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Don’t be scared by words like resistors, capacitors, and weird symbols like Ω. It is very easy to make your own Interrogator 3000 lie detector. You should build this and have it around for emergencies. Most Radio Shacks will have these parts. The speaker, nine volt battery clip, wire, and paper clip should be easy to find in junk that is lying around. You don’t even have to worry about confusing circuit boards.

The lie detector works on a principle called galvanic skin response. Basically, it detects sweat, which usually happens when someone lies. Sweat increases the conductivity (ability to let electricity pass through) of your skin. Your sympathetic nervous system controls the sweat glands on your fingertips. When these fight-or-flight nerves are aroused, your body will sweat a little. The sweat, a lot or a little, will cause the electricity to flow in higher amounts and produce a higher pitched sound from the lie detector’s speaker.
Once built, to test this out put your fingers in paperclips and connect the battery. Now lick your fingertips and try this again. The pitch should be higher. Just so you know, Chef from South Park has a very low pitched voice. My sister Janice and all the princesses in Disney movies have high pitched voices.
The problem with this lie detector is that you can’t fake lies. If I said, “My name is Barack Obama,” it wouldn’t increase the pitch. This is because my nerves were not aroused, I was just joking around. The more you can get someone to take your lie detector seriously, the better.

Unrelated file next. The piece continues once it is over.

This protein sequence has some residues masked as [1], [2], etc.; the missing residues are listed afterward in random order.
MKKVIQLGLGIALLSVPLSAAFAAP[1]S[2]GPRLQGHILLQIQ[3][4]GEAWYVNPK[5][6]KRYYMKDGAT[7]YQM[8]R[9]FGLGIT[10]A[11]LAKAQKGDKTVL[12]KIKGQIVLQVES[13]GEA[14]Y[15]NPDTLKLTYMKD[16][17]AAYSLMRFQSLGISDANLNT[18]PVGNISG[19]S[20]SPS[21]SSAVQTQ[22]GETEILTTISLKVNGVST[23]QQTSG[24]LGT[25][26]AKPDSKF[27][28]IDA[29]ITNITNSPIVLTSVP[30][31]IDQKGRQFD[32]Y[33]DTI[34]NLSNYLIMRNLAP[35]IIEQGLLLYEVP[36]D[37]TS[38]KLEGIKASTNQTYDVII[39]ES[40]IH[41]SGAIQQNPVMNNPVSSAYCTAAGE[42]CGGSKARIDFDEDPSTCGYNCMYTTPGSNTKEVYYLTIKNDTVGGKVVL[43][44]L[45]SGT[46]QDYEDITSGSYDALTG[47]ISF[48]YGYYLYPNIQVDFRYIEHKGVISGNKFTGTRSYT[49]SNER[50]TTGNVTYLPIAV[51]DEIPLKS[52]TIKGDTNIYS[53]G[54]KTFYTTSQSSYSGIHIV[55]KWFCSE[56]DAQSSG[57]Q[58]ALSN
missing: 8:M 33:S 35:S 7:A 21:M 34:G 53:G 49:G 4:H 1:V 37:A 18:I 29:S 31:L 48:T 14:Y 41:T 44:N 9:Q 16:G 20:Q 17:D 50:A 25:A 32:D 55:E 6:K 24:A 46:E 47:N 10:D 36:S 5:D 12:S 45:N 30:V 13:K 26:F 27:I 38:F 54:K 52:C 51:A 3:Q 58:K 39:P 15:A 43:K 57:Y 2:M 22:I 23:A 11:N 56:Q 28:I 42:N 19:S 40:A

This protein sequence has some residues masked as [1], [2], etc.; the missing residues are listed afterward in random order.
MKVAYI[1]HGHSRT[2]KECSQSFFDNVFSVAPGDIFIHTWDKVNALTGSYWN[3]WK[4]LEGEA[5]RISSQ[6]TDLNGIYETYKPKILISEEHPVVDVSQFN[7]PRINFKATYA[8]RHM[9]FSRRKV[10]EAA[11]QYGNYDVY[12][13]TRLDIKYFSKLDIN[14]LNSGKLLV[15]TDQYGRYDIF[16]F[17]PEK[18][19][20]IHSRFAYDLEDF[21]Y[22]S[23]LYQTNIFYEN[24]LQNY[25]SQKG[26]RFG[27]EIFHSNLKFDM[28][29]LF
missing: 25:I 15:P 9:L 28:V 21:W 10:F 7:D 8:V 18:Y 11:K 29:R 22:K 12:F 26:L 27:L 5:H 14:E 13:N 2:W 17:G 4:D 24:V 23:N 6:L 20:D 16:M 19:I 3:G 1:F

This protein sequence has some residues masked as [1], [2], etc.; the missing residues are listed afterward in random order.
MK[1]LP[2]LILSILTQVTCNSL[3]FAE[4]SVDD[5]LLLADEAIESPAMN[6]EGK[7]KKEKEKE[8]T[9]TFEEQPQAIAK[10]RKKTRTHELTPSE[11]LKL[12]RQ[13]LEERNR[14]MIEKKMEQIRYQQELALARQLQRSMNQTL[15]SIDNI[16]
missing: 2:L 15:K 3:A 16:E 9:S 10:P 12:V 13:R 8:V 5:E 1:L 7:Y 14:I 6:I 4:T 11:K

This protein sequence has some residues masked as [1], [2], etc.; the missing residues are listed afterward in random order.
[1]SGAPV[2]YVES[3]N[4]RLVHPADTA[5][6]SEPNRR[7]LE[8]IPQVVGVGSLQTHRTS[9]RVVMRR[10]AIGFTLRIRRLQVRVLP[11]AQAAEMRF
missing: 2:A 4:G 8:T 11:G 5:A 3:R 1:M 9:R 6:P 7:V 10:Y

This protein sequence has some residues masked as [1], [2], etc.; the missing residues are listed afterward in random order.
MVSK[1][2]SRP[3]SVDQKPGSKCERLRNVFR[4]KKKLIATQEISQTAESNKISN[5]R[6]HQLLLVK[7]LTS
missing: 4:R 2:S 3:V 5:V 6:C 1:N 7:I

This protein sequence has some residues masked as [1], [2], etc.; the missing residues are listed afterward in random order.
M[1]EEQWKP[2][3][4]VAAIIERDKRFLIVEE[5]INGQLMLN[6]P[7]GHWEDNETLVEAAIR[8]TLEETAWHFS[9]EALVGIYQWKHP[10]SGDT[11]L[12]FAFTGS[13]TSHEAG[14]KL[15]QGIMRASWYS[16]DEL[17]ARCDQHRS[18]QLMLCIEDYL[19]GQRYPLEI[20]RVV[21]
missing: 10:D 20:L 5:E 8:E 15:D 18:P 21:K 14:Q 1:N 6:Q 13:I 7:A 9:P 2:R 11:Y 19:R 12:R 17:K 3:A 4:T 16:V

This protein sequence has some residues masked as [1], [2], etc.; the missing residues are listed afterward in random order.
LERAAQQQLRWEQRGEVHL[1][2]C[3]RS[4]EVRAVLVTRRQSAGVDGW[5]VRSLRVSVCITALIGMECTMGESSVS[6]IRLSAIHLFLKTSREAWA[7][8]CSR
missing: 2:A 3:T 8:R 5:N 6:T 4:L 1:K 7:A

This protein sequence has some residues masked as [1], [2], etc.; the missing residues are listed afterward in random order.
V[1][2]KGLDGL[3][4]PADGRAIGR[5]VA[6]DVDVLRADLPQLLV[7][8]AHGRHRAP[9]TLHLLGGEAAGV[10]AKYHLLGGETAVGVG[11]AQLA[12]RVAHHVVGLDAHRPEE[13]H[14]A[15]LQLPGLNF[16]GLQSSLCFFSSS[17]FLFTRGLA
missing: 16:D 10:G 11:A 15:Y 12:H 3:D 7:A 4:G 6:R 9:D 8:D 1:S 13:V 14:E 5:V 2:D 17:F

(Note: If President Barack Obama is reading this I just wanted to say thanks for reading my book!!)

 

Materials:

Tools:

 

Steps:

  1. Make a copy of the circuit board. Be careful not to enlarge it. Cut along the dashed outside line.

  2. Fold it over on the fold line. Add glue to each side. Glue it around a piece of cardstock from some junk mail. This will make your circuit board stronger.

  3. Use a thumbtack to poke a hole on every black dot. There are 16 total.

  4. Add the capacitor through the labeled holes. It doesn’t matter which leg goes through which hole.

  5. Add the transistors to their correct spot on the circuit board. Make sure that the flat part of the transistors faces you.

  6. Add the resistors. The colors should be in the proper order as listed on the circuit board.

  7. Insert your short (only a few inches long) jumper cable. Make sure each end is stripped of the plastic coating.

  8. Poke your touch cables through the circuit board. Make sure each end is stripped.

  9. Turn the circuit board over. Follow the picture and twist together the wires and components.

  10. Add your alligator clips. The green should connect to the positive (+) terminal of the speaker, red to the positive (+) terminal of the battery holder, and the two black wires should connect to negative (-) terminals on both the battery holder and the speaker.

  11. If you built an enclosure for the lie detector, now’s the time to put it in. It looks a lot cooler if you do.

  12. If you want, wrap the touch wires around a marker to give them a cool spiral look.

  13. Twist the stripped end of the touch wires around the paper clips. Make sure it is the short end of the paperclip that has one loop, not two.

  14. Connect the battery to test the circuit. If you don’t hear a sound, quickly disconnect the battery so you don’t burn out the transistors. Check that all of your components were added in the correct spot and make sure your transistors and resistors are facing the correct way.

  15. Put a finger from each of you subject’s hands in the two paper clips. 

 

Options:

 

liecard

 

Once completed, don't forgot to print out your detective badge and start solving crimes in your town.